UPDATED 1 Sept: The EI library in London is temporarily closed to the public, as a precautionary measure in light of the ongoing COVID-19 situation. The Knowledge Service will still be answering email queries via email , or via live chats during working hours (09:15-17:00 GMT). Our e-library is always open for members here: eLibrary , for full-text access to over 200 e-books and millions of articles. Thank you for your patience.
magazine logo
magazine logo
ISSN 2753-7757 (Online)

European Space Agency going green with launch of Spaceport hydrogen plan


Space rocket launch at night, with bright flames and billowing smoke Photo: ESA-CNES-Arianespace/Optique Video du CSG/JM Guillon
The HYGUANE project will establish a pilot plant at the European Spaceport in French Guiana that will produce 130 t/y of green hydrogen for use as rocket fuel

Photo: ESA-CNES-Arianespace/Optique Video du CSG/JM Guillon

The European Space Agency (ESA), the French space agency CNES and a group of industrial and academic partners have set in motion a plan to slash CO2 emissions associated with orbital launches, by establishing infrastructure to underpin a hydrogen economy supporting Europe’s Spaceport in French Guiana.

The project – known as HYGUANE (HYdrogène GUyanais A Neutralité Environnementale) – aims to establish a pilot plant within the Spaceport capable of producing 130 t/y of green hydrogen, with the goal of dramatically reducing the base’s greenhouse gas emissions. Spaceport is working towards 90% renewable energy sources by the end of 2025.


Key to the scheme is the replacement of grey hydrogen – produced by a widely used but CO2-intensive industrial process known as methanol steam reforming – with green hydrogen produced by water electrolysis from renewable energy. The green hydrogen will be used to fuel rockets, reducing CO2 emissions linked to the Ariane space rocket programme by several thousand tonnes per year, says ESA.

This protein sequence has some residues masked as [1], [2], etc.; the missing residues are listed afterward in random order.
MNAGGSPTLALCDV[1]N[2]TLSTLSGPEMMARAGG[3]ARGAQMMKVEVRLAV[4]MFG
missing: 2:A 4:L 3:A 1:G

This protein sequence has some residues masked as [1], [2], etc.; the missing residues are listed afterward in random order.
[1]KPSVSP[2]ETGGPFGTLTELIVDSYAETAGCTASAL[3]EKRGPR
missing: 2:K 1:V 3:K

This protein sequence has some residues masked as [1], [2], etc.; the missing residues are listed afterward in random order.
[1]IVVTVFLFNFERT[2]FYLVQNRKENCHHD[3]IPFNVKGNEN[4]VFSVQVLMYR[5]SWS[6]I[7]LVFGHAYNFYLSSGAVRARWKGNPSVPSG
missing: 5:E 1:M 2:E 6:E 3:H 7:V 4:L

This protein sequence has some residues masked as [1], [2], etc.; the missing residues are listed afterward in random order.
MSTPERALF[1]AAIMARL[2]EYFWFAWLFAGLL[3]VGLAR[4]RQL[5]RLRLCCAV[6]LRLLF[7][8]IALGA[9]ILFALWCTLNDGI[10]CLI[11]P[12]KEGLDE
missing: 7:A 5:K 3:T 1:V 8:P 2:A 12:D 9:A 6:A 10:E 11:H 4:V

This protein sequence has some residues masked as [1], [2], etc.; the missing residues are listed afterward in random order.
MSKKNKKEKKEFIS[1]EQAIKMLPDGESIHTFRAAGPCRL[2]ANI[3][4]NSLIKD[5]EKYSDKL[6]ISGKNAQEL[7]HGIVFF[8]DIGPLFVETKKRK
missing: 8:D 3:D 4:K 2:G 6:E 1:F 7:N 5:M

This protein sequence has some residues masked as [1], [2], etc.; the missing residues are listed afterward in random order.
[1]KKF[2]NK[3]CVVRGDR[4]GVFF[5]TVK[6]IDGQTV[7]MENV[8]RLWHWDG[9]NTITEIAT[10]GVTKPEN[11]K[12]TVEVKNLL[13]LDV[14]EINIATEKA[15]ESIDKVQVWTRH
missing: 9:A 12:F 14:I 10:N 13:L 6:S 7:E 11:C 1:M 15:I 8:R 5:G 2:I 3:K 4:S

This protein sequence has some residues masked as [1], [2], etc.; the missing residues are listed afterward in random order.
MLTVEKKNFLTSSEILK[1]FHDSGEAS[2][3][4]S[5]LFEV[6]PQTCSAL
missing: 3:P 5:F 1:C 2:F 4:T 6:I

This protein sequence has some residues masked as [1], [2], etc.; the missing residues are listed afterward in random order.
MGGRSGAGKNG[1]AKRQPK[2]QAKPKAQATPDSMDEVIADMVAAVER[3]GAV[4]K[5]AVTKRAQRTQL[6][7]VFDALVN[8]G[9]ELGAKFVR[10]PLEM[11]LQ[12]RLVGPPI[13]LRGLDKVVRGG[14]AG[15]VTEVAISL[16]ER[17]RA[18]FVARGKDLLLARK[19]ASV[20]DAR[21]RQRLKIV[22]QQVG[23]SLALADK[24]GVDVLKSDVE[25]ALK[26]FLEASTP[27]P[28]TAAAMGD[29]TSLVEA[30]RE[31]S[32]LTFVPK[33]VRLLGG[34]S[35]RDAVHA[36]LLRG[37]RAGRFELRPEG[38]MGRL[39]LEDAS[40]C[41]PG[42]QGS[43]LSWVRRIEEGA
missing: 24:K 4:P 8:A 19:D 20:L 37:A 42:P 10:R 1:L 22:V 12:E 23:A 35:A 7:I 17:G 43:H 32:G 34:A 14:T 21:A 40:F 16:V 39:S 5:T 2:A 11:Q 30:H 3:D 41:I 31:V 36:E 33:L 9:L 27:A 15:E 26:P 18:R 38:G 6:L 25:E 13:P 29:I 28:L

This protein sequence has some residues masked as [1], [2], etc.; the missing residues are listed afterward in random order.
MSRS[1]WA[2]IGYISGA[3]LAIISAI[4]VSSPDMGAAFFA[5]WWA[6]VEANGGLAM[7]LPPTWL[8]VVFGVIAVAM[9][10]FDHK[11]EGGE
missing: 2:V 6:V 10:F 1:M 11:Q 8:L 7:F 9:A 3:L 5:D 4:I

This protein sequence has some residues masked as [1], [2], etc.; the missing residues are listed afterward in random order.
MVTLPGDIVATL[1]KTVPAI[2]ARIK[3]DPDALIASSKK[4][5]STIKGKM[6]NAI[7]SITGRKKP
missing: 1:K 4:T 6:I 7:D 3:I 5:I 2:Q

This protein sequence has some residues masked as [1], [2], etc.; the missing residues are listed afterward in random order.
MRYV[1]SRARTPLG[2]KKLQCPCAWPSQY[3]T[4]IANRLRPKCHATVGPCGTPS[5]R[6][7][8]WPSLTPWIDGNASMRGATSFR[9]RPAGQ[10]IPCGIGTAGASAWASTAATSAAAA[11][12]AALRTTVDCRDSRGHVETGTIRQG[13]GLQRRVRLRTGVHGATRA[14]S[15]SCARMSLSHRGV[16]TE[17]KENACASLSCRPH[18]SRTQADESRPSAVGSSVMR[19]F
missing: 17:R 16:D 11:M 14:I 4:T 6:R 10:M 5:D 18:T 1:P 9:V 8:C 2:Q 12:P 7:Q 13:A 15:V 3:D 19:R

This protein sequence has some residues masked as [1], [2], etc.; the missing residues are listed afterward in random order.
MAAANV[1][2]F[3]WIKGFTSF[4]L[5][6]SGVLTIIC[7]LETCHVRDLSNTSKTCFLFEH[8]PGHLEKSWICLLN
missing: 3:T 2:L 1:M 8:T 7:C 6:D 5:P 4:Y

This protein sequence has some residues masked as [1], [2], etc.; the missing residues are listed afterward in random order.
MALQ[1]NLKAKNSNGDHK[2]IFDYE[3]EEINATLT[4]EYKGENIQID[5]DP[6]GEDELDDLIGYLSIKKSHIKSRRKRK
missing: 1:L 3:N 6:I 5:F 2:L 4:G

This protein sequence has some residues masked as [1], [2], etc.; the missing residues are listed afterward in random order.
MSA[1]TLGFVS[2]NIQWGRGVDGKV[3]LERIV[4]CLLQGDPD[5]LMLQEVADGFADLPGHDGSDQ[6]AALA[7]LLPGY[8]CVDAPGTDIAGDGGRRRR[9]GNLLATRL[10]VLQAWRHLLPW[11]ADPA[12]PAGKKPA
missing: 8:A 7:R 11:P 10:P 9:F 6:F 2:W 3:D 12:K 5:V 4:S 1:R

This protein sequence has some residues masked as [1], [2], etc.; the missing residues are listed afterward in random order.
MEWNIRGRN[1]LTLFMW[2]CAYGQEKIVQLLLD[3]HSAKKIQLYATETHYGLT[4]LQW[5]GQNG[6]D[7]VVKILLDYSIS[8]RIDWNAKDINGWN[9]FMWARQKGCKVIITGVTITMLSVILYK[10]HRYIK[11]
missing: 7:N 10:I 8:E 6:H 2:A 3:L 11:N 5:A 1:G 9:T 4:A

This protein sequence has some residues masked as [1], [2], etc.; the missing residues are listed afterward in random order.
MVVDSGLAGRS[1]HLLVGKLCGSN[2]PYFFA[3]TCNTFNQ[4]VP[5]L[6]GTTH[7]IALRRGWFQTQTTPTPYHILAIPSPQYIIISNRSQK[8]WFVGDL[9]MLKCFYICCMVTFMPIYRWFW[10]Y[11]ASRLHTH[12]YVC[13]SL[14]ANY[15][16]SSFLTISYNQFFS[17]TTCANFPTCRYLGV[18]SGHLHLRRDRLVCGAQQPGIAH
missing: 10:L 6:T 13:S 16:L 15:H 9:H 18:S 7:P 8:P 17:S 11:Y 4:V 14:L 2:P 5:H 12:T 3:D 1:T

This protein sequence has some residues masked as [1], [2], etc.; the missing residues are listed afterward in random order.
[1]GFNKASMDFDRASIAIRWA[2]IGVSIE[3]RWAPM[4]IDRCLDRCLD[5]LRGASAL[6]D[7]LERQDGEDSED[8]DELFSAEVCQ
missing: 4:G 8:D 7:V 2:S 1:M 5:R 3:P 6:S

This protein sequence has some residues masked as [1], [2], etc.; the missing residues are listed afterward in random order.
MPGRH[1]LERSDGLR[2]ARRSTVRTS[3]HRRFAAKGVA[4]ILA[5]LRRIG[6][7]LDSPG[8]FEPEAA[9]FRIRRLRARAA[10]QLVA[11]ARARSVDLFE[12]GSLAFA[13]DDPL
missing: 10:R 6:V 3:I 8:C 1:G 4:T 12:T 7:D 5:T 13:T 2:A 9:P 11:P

HYGUANE will also develop a hydrogen economy in French Guiana, producing hydrogen to fuel the road transport sector, as well as hydrogen fuel cells for energy storage.


The partners also plan to create a Hydrogen Competence Centre in French Guiana, to develop specific know-how to maintain and operate these new systems and to help develop start-ups. ESA and CNES are working with Air Liquide, SARA, MT-Aerospace, Be.Blue, the Université de Guyane and the Université de Liège.


Commenting on the news, Teddy Peponnet, ESA’s European Spaceport Infrastructure & Renewable Energy Project Manager, says: ‘Investment in green hydrogen production at the Spaceport will cut costs, reduce exposure to rising fossil fuel prices and take a load off French Guiana’s electricity grid. HYGUANE will put us well ahead of COP21 [Paris Agreement] and European Green Deal emissions objectives.’


ESA Director of Space Transportation Daniel Neuenschwander adds: ‘This is a good step for greening Europe’s Spaceport. The number of launches is growing rapidly, so now is the right time to invest. A green hydrogen system will support environmental sustainability, stabilise costs and protect Spaceport operations from energy supply disruption.’